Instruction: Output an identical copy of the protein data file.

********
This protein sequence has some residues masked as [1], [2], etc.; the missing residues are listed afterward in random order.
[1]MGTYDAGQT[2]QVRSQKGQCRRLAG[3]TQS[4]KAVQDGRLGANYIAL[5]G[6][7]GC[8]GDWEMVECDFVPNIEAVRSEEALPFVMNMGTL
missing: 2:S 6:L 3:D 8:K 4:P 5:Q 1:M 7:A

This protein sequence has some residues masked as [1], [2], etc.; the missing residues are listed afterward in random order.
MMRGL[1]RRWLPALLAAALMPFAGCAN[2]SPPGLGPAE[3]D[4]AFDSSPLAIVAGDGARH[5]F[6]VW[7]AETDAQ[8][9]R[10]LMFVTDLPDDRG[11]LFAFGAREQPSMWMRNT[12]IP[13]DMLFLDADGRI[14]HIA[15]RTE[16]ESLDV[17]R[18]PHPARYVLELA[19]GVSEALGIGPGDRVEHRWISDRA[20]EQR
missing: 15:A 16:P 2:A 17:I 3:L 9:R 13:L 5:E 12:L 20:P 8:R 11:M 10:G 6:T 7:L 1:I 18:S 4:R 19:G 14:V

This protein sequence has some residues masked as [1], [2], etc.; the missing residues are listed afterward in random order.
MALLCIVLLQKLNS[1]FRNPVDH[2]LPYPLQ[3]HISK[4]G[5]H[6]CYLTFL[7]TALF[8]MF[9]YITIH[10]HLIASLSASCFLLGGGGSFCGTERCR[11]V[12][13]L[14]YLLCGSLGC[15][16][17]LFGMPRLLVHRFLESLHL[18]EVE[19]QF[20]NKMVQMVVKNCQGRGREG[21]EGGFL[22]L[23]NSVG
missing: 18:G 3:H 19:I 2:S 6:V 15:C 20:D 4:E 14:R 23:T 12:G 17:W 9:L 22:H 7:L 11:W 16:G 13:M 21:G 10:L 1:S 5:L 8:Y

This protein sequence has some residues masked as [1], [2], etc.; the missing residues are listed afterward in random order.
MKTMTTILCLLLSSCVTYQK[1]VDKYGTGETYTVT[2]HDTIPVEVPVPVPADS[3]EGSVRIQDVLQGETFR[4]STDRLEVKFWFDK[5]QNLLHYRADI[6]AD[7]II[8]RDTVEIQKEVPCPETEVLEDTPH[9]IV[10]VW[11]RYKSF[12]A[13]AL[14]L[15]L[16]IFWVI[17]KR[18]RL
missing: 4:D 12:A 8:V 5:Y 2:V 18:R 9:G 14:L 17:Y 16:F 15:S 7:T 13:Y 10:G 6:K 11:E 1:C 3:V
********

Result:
This protein sequence has some residues masked as [1], [2], etc.; the missing residues are listed afterward in random order.
[1]MGTYDAGQT[2]QVRSQKGQCRRLAG[3]TQS[4]KAVQDGRLGANYIAL[5]G[6][7]GC[8]GDWEMVECDFVPNIEAVRSEEALPFVMNMGTL
missing: 2:S 6:L 3:D 8:K 4:P 5:Q 1:M 7:A

This protein sequence has some residues masked as [1], [2], etc.; the missing residues are listed afterward in random order.
MMRGL[1]RRWLPALLAAALMPFAGCAN[2]SPPGLGPAE[3]D[4]AFDSSPLAIVAGDGARH[5]F[6]VW[7]AETDAQ[8][9]R[10]LMFVTDLPDDRG[11]LFAFGAREQPSMWMRNT[12]IP[13]DMLFLDADGRI[14]HIA[15]RTE[16]ESLDV[17]R[18]PHPARYVLELA[19]GVSEALGIGPGDRVEHRWISDRA[20]EQR
missing: 15:A 16:P 2:A 17:I 3:L 9:R 13:L 5:E 12:L 20:P 8:R 11:M 10:G 6:T 7:L 1:I 18:S 4:R 19:G 14:V

This protein sequence has some residues masked as [1], [2], etc.; the missing residues are listed afterward in random order.
MALLCIVLLQKLNS[1]FRNPVDH[2]LPYPLQ[3]HISK[4]G[5]H[6]CYLTFL[7]TALF[8]MF[9]YITIH[10]HLIASLSASCFLLGGGGSFCGTERCR[11]V[12][13]L[14]YLLCGSLGC[15][16][17]LFGMPRLLVHRFLESLHL[18]EVE[19]QF[20]NKMVQMVVKNCQGRGREG[21]EGGFL[22]L[23]NSVG
missing: 18:G 3:H 19:I 2:S 6:V 15:C 20:D 4:E 14:R 23:T 12:G 17:W 9:L 22:H 7:L 11:W 16:G 13:M 21:G 10:L 1:S 5:L 8:Y

This protein sequence has some residues masked as [1], [2], etc.; the missing residues are listed afterward in random order.
MKTMTTILCLLLSSCVTYQK[1]VDKYGTGETYTVT[2]HDTIPVEVPVPVPADS[3]EGSVRIQDVLQGETFR[4]STDRLEVKFWFDK[5]QNLLHYRADI[6]AD[7]II[8]RDTVEIQKEVPCPETEVLEDTPH[9]IV[10]VW[11]RYKSF[12]A[13]AL[14]L[15]L[16]IFWVI[17]KR[18]RL
missing: 4:D 12:A 8:V 5:Y 2:V 18:R 9:G 14:L 17:Y 16:F 15:S 7:T 13:Y 10:G 6:K 11:E 1:C 3:V